And if they don't feel better? Well, there are no guarantees. “There's nothing magical about them,” he said about the spring water, the baruch wallet, and all the stuff I'd gotten in the mail. “They are simply points of contact”—they help people focus their prayer. God decides what prayers to answer.

I took a bathroom break in Popoff's private lavatory, right off his office. The walls were covered with little inspirational notes. Next to the sink: “But I am trusting you, O Lord, saying, ‘You are my God!’ My future is in your hands.—Psalm 31:14–15.” Below that, on a sticky note: “Whatever you touch will prosper and succeed. You will lend and not borrow.” (That one's from Joel Osteen.) Then, next to the toilet paper, an 8½-by-11 printout listing the family's goals for 2015—Peter's, Liz's, Nick's, Amy's. Peter's list included more crusades, “Book some fun trips including Italy, Skiing, and Lake Tahoe,” and, at number five, “Tax Exemption in Canada.” It was an astonishing précis of the prosperity gospel. Get converts, get time on the slopes, get a tax exemption.

But here's the thing about Peter and Liz Popoff and their kids: They could have all their ski trips and Bentleys and Clydesdale horses without ever working another day in their lives. Yet here they are, hitting mildewy, ticky-tacky hotel ballrooms and convention centers in a dozen cities every year, as if the salvation of the world depended on it. This septuagenarian clocks the hours of a junior lawyer trying to make partner. Which complicates any theory that he is trying to get something for nothing. He's trying to get something, all right—millions of something, in fact—but not for nothing. He works hard for his money.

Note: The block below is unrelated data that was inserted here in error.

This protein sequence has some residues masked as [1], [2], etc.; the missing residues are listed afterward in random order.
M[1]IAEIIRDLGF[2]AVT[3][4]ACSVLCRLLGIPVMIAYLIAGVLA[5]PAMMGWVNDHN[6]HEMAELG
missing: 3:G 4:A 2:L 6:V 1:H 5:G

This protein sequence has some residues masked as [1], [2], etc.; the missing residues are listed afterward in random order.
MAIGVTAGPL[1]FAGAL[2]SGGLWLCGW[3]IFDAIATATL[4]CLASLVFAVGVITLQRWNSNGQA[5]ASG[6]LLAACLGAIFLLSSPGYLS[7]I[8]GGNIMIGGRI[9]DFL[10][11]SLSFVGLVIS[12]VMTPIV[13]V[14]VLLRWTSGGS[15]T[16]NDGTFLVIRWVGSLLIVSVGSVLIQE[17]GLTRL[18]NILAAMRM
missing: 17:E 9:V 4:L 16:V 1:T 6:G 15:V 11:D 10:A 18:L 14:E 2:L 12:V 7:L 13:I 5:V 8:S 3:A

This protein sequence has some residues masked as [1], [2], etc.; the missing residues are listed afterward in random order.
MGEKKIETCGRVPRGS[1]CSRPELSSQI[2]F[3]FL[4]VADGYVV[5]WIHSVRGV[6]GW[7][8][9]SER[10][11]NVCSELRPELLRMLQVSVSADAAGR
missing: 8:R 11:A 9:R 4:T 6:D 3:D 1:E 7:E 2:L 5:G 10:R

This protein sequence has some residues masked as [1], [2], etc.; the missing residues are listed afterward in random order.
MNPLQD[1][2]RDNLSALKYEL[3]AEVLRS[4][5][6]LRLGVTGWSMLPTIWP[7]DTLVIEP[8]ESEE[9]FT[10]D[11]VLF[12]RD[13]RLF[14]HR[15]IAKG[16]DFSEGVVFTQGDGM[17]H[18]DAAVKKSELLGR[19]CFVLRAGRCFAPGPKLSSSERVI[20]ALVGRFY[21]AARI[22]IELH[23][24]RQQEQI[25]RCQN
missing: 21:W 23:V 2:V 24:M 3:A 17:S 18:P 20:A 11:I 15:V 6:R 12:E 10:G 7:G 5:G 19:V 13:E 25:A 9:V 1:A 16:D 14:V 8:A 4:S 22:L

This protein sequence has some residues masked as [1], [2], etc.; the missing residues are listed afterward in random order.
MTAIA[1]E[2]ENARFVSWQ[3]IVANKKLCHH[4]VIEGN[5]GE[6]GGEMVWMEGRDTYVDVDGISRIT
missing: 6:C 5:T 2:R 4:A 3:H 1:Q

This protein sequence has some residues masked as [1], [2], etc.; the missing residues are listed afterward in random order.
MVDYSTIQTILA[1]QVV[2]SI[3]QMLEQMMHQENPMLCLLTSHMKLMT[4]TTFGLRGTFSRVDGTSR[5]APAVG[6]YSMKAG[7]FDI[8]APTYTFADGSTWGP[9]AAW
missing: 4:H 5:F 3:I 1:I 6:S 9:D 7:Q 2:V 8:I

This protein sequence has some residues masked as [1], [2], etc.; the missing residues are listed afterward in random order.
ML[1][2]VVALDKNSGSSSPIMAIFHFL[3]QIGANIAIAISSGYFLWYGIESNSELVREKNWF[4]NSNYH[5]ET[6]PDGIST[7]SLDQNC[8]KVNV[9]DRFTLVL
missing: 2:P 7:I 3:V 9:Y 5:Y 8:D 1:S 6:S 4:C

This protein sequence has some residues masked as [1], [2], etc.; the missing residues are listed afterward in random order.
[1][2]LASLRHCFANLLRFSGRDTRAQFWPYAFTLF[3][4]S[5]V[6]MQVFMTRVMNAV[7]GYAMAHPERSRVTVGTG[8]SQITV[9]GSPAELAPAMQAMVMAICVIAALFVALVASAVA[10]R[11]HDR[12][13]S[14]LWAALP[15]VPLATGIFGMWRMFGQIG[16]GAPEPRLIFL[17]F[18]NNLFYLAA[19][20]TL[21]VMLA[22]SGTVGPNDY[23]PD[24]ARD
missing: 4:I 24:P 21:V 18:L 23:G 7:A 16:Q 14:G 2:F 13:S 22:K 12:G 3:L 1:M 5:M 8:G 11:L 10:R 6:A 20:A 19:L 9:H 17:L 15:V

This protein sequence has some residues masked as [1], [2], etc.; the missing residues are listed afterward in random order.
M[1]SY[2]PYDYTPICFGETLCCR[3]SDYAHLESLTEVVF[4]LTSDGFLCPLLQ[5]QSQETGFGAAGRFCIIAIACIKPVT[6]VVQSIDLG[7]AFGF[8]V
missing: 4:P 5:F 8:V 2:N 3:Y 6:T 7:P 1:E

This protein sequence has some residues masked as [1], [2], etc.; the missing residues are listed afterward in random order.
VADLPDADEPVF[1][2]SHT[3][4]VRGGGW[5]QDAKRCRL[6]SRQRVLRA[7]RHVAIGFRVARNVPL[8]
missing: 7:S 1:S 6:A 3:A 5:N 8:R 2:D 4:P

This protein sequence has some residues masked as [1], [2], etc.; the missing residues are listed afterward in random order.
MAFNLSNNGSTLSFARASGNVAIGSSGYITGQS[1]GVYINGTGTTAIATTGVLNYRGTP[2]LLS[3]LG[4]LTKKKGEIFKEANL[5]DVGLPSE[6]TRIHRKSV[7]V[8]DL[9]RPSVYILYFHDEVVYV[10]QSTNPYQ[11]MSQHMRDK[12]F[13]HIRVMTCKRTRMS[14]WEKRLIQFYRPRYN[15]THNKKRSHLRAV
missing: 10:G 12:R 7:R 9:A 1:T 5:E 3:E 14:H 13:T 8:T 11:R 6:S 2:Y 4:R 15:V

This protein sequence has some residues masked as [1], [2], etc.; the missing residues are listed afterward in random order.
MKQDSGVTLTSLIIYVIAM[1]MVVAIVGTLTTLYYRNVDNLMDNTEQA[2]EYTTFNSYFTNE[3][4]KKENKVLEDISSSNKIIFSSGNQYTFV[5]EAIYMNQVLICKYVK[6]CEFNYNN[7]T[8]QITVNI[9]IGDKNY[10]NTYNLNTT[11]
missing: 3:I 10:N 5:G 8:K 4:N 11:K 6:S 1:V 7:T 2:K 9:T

Peter Popoff is the all-American faith healer because he inhabits both hemispheres of our national brain, the Puritan and the magician. He believes in divine magic—to enrich you, to heal you, or just to entertain you—but not at the expense of the work ethic. He'll do the work, all right, and your part is just suspending disbelief and sending him a check to show that you mean it. He gets rich, you get hope.

It's hard to escape the parallels with another baby boomer, a man born just two weeks before Popoff in the summer of '46, just before the United States entered its long, hopeful postwar expansion. Both men went into the family business, suffered reversals, went bankrupt, seemed destined to be TV-rerun laughingstocks. One became president, the other just became rich. Both seem to be running cons, but both have followers who either don't notice or don't care. Both men have produced nothing, except, for their followers, fervent certainty that they can produce anything. And say what you will about the trust people have in them— it hasn't come easy. “I've been working for 50 years,” Popoff told me. “It's not something I snapped my fingers and it magically appeared. It's been a long and winding road!”

Mark Oppenheimer is the editor-at-large at Tablet magazine. This is his first article for GQ.

http://www.gq.com/story/peter-popoff-born-again-scoundrel?mbid=social_cp_fb_tny